Australia the LAUGHING STOCK of world rugby after Wales shocker

Wales became the first team to reach the Rugby World Cup quarter-finals with a record 40-6 victory on Sunday over hapless Australia, whose hopes of making the knock-out stages are all but over.

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Flyhalf Gareth Anscombe, an early replacement for the injured Dan Biggar, scored 23 points with the boot in Lyon as scrumhalf Gareth Davies, centre Nick Tompkins and captain Jac Morgan added the tries to keep Wales top of Pool C.

“We’ve played well in the last two games but there were a few things we could improve on and today the discipline was better and we were great,” said Morgan.

“I’m very proud of the boys, we’re prepared to go to the well for each other and everyone’s prepared so well.”

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Defeat heaped pressure on Wallaby head coach Eddie Jones after his side lost for the seventh time in eight Tests since he took over the reins for the second time in January.

Australia’s only victory since then was over Tier II Georgia.

But the rot had long set in before that, with Australia now having lost 19 of their last 25 international Tests – including a first ever defeat to Italy.

They came into this match knowing it was win-or-bust following last week’s shock 22-15 defeat to Fiji – the first time they had lost to the Pacific Islanders in 69 years.

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And now they have suffered a new record defeat to Wales, who topped their 28-3 win in Cardiff in 1975.

Jones had shuffled his pack, leaving out talented but green flyhalf Carter Gordon after his kicking troubles in victory over Georgia and vulnerability in contact against Fiji’s destructive tacklers.

But Ben Donaldson proved no upgrade against a pumped-up Wales, who rolled back the years in their best performance since Warren Gatland returned to the helm in December.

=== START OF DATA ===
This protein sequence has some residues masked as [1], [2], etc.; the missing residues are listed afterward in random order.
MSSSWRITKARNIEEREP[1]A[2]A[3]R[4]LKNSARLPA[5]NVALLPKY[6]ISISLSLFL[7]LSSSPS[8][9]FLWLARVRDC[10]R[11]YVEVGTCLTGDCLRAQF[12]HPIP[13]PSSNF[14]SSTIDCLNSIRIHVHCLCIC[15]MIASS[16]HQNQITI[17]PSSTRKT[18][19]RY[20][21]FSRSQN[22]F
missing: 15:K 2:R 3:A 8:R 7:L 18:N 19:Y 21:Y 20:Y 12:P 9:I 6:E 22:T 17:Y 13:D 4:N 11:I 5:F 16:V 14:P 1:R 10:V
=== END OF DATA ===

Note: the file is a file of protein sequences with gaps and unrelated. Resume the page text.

Dan Biggar blow

Wales got off to a dream start with a line-out move straight off the training ground as Morgan hit a beautiful line onto Tompkins’s inside pass to break through the defensive line and tee up Davies to score by the posts.

Australia almost hit back immediately but some ferocious defence – a feature of Wales’s performance – held them out as Liam Williams and Louis Rees-Zammit combined to take down marauding prop Angus Bell.

The Wallabies eventually had to settle for a penalty, stroked over by Donaldson.

Wales suffered a massive blow 12 minutes in as Biggar, who had earlier knocked over the conversion, had to leave the field with a shoulder problem suffered tackling Richie Arnold.

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Anscombe, though, proved a more than able replacement, despite missing his first kick at the sticks.

A second Donaldson penalty cut Australia’s deficit to one point, but they would not trouble the scoreboard again.

Australia dragged down a rumbling maul and the New Zealand-born Anscombe got off the mark with his first three-pointer.

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The Wallabies should have hit straight back but Donaldson opted to kick a penalty to the corner rather than take an easy three points and hooker David Porecki overthrew the line-out, allowing Wales to break clear.

Anscombe added two more penalties before the break.

Jones threw on giant prop Pone Fa’amausili at half-time in place of veteran James Slipper, but the Wallabies gave away a penalty in their first scrum of the half and Anscombe duly eked out the lead further.

Morgan icing on cake

Wales were now well on top as their pack crushed the Wallabies again before a delightful chip from Anscombe saw Tompkins win the chase to touch down under the posts.

Anscombe converted and a high tackle from Samu Kerevi allowed him to kick another three points and stretch Wales’s lead to 29-6.

Jones had seen enough and hauled off Donaldson on 53 minutes, throwing Gordon into the fire.

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It did not help as late on Gordon tried to kick a penalty to the corner but overcooked it and sent the ball dead.

Australia could not stem the tide and their penalty count kept ticking upwards, with Anscombe doing likewise on the scoreboard.

He rounded off a brilliant personal display with a drop goal while Morgan had the last say with a try off a driving maul.

By Garrin Lambley © Agence France-Presse

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